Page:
Every pandemic has changed the way societies behave and their cultural norms. Empires come and go with them. If you ever wondered what happened to the enlightenment of Antiquity, the Greeks and Romans, and why we descended into the dark ages and centuries of ignorance, it was plague. If you ever wondered what happened to the feudal system, it was plague. So many of the workforce were wiped out, up to 200 million globally, survivors had the power to pick and choose their masters, with the requisite rise in pay. So the black death (which was also Made In China) basically created Europe’s merchant and middle classes.

Even the London we see today is the result of the Great Plague of 1665. Just Like Covid-19 it was so successful because it could be passed by carriers who were a- or pre-symptomatic. “Fathers and Mothers have gone about as if they had been well,” wrote Daniel Defoe in his Journal of a Plague Year, “and have believ’d themselves to be so, till they have insensibly infected, and been the Destruction of their whole Families.”

And, just as we may worry about going to Tesco, Defoe wrote about “the fatal breath”. “The Infection generally came into the Houses of the Citizens, by the Means of their Servants, who, they were obliged to send up and down the Streets for Necessaries, that is to say, for Food, or Physick, to Bake-houses, Brew-houses, Shops, &c. and who going necessarily thro’ the Streets into Shops, Markets, and the like, it was impossible, but that they should one way or other, meet with distempered people, who conveyed the fatal Breath into them, and they brought it Home to the Families, to which they belonged.”

It killed so many Londoners that, when a small fire broke out the following year in a bakery in Pudding Lane, there were too few to respond to douse it before it spread. London was rebuilt, in stone.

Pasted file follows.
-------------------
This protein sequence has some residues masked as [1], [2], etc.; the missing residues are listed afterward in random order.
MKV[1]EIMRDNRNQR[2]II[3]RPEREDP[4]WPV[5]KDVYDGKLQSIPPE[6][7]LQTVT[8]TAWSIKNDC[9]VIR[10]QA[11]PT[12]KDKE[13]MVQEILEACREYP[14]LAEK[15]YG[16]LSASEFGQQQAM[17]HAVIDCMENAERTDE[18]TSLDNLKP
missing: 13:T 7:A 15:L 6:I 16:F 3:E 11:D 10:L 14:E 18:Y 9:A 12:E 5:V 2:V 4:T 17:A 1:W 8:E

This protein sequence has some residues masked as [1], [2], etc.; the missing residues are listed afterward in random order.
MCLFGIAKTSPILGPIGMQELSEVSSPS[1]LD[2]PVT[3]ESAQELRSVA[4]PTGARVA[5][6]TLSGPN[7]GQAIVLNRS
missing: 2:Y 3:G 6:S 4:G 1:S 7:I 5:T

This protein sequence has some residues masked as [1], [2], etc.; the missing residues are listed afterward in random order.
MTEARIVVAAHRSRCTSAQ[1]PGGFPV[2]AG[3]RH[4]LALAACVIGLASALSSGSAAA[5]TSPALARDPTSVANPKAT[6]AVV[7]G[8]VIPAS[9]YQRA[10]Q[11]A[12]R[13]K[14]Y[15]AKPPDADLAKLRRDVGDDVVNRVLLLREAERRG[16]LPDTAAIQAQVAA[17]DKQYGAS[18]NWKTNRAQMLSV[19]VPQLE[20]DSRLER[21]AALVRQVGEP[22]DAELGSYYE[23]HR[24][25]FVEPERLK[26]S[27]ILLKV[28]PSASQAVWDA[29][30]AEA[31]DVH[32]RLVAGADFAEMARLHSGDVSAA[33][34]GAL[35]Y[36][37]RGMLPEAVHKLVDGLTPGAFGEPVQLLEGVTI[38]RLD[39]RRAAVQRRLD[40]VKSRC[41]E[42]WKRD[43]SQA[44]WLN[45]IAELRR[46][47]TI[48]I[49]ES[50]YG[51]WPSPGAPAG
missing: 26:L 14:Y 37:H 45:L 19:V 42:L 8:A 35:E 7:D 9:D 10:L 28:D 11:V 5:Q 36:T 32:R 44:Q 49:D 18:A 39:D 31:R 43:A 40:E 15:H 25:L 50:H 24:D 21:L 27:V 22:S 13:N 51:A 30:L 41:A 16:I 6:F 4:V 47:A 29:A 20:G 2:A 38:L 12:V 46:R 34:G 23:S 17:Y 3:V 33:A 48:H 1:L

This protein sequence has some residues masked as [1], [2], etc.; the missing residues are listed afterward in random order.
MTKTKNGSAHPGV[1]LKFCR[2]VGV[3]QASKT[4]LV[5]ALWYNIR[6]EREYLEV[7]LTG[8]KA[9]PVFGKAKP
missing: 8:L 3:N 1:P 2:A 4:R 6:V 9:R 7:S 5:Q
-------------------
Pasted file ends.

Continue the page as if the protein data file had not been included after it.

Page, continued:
The Spanish Flu in 1918 killed 50 million people worldwide, doing much more than WWI to end the patriarchy and open doors in all fields to much-needed women. Workforces were depleted to such an extent only the very wealthy could afford staff while cities, on the other hand, hardest hit in all infectious outbreaks, needed workers and were willing to pay; thus the building of Britain’s sprawling suburbias.

We are never going “back to normal” just a new normal will emerge. What it will be is impossible to tell. Now we have been forced to do it, more of us may end up working from home permanently, our visits to the doctor may be more likely to be video calls, our grocery shopping may change to delivery. Will we ever sit in cafes as we used to? But deeper than that, if this carries on for a long time our children may learn to fear closeness and intimacy, and that might create a birth-rate dip ten years from now. Or because, unlike previous plagues, this disease victimises our elderly and vulnerable we may start treasuring the ones who survive and see a decline in care homes, or conversely we could be so affected by the loss of the vulnerable we rethink how we test for defects at birth. In the short term, as we get the rate of infection under control, xenophobia will rise even more, fearing those who might bring it back into the country. Can Schengen survive Covid-19? We will all tighten borders, even possibly quarantining visitors. And, when this virus rages through Africa and third world countries, as life proves even cheaper than ever and resentment of the protected health-care rich West rises, so will terrorism.  

We have had just over a hundred years since the Spanish Flu to build the medical science and distance communication technology to do so much better. But, as a coronavirus, just as the common cold is, there may never be a vaccine for Covid-19, and likewise we may never build a permanent immunity to it; just as we can catch colds several times a year.

Our best hope right now is to develop medicines that prevent the onset of Acute Respiratory Distress Syndrome, which is what actually kills Covid-19 sufferers. Then we may learn to live with it as we do with flu.

For now, when a kiss can be deadly, love in the time of coronavirus is from afar; we just find new ways to express and send it. It is through a screen and behind a mask.

Will we ever go back to hugs and kisses with those we love? Nope. We’ll never go back to it. But intimacy is innately human and through all our plagues it has always found a way, so, for certain, we will go forward to it.